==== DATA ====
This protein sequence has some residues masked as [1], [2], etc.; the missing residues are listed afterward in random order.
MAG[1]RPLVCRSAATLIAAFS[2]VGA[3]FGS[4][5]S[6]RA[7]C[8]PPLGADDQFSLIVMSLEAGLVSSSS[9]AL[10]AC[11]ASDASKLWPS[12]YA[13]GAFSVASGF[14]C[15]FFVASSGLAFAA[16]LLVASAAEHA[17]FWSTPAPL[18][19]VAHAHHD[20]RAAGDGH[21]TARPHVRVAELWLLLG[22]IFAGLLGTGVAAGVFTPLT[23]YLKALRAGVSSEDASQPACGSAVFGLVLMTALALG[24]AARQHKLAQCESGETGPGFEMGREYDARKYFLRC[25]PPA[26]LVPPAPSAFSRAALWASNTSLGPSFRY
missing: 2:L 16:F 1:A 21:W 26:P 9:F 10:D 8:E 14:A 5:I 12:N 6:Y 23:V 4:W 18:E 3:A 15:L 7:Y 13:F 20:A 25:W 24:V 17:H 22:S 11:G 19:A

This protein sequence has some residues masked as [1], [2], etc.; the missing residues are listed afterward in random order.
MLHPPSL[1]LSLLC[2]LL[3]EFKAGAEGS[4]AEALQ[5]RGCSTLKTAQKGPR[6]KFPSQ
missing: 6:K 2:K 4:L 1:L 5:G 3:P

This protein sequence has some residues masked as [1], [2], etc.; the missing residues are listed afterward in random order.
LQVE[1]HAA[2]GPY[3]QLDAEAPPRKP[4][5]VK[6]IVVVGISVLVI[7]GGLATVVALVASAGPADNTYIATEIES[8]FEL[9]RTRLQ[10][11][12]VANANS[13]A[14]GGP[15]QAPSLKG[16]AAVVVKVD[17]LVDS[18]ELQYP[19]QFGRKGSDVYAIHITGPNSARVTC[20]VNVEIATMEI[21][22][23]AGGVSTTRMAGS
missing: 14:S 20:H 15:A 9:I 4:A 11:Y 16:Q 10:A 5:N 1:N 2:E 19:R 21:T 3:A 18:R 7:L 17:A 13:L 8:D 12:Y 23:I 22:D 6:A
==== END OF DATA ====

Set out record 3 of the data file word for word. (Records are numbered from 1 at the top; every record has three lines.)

This protein sequence has some residues masked as [1], [2], etc.; the missing residues are listed afterward in random order.
LQVE[1]HAA[2]GPY[3]QLDAEAPPRKP[4][5]VK[6]IVVVGISVLVI[7]GGLATVVALVASAGPADNTYIATEIES[8]FEL[9]RTRLQ[10][11][12]VANANS[13]A[14]GGP[15]QAPSLKG[16]AAVVVKVD[17]LVDS[18]ELQYP[19]QFGRKGSDVYAIHITGPNSARVTC[20]VNVEIATMEI[21][22][23]AGGVSTTRMAGS
missing: 14:S 20:H 15:A 9:I 4:A 11:Y 16:Q 10:A 5:N 1:N 2:E 19:R 21:T 3:A 18:R 7:L 17:A 13:L 8:D 12:Y 23:I 22:D 6:A